The academy received other government funding over the years, including a £22.7m grant from the Arts Council National Lottery Board, used to renovate its premises, rebuild the Varnbrugh Theatre. In 2001, RADA joined forces with the London Contemporary dance School to create the UK's first Conservatoire for Dance and Drama; the Rambert School of Ballet and Contemporary Dance joined this Conservatoire in 2005. RADA expanded its course offering over the years, adding Short Courses for actors and courses for American and Japanese students in London in 1995-98. In 2000 the Academy founded RADA Enterprises Ltd, which includes RADA in Business, providing training in communications and teambuilding that uses drama training techniques in a business context; the profits are fed back into the Academy to fund students' training. RADA is based in the Bloomsbury area of Central London; the main RADA building is with a second premises nearby in Chenies Street. The Goodge Street and Euston Square underground stations are both within walking distance.
The Gower and Malet Street building was re-devoloped in the late 1990s to designs by Bryan Avery, incorporated the new theatres and linking the entrances on both streets. RADA has a cinema. In the Malet Street building, the Jerwood Vanburgh Theatre is the largest performance space with a capacity of 183. There is a 150-seat cinema. In January 2012, RADA acquired the lease to the adjacent Drill Hall venue in Chenies Street and renamed it RADA Studios; the Drill Hall is a Grade II listed building with a long performing arts history, was where Nijinsky rehearsed with Diaghilev’s Ballet Russes in 1911. This venue has a 200-seat space, the Studio Theatre, a 50-seat space, the Club Theatre. In April 2016, planning permission was granted for the redevelopment of the Chenies Street premises, to comprise the new Richard Attenborough Theatre, new library and office spaces, a refectory with public access and the Academy’s first on-site student accommodation; the RADA library contains around 30,000 items.
Works include around 10,000 plays. The collection was started in 1904 with donations from actors and writers of the time such as Sir Squire Bancroft, William Archer, Arthur Wing Pinero and George Bernard Shaw. Other facilities at RADA include acting studios, a scenic art workshop with paint frame, costume workrooms and extensive costume store and fight studios, design studios and metal workshops, sound studios, rehearsal studios, the RADA Foyer Bar, which includes a licensed bar, a café and a box office. RADA accepts up to 28 new students each year into its three-year BA in Acting course, with a 50-50 split of male and female students. Admission is based via the four-stage audition process. Auditions are held in London as well as in New York, Dublin and Leicester. RADA teaches Technical Theatre & Stage Management - a two-year Foundation Degree and with a further'completion' year to BA level which has to be separately applied for and which allows for specialisation in all theatre craft areas.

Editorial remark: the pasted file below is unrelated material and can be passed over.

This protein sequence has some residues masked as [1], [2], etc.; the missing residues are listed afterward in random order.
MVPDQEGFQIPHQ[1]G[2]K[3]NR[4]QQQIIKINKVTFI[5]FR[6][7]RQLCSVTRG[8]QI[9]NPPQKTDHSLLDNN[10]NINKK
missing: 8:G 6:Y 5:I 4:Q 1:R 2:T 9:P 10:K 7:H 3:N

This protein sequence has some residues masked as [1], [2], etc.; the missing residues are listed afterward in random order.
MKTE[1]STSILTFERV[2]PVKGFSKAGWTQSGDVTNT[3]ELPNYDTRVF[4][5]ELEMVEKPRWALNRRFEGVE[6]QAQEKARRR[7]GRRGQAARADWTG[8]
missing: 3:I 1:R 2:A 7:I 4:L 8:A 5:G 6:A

The TTSM course admits up to 36 s
Persuasion (1995 film)
Persuasion is a 1995 period drama film directed by Roger Michell and based on Jane Austen's 1817 novel of the same name. In her theatrical film debut, the British actress Amanda Root stars as protagonist Anne Elliot, while Ciarán Hinds plays her romantic interest, Captain Frederick Wentworth; the film is set in 19th century England, eight years after Anne was persuaded by others to reject Wentworth's proposal of marriage. Persuasion follows the two as they become reacquainted with each other, while supporting characters threaten to interfere; the film was adapted by the writer Nick Dear, who considered the story more mature than Austen's other novels. He characterised it as one of realism and truthfulness in telling the story of two people separated and reunited; as Austen's narrative style conveys Anne's thoughts internally and Root felt compelled to express the character's emotions using comparatively little dialogue. Persuasion was shot in chronological order, allowing the actress to portray Anne's development from being downtrodden to happy and blossoming.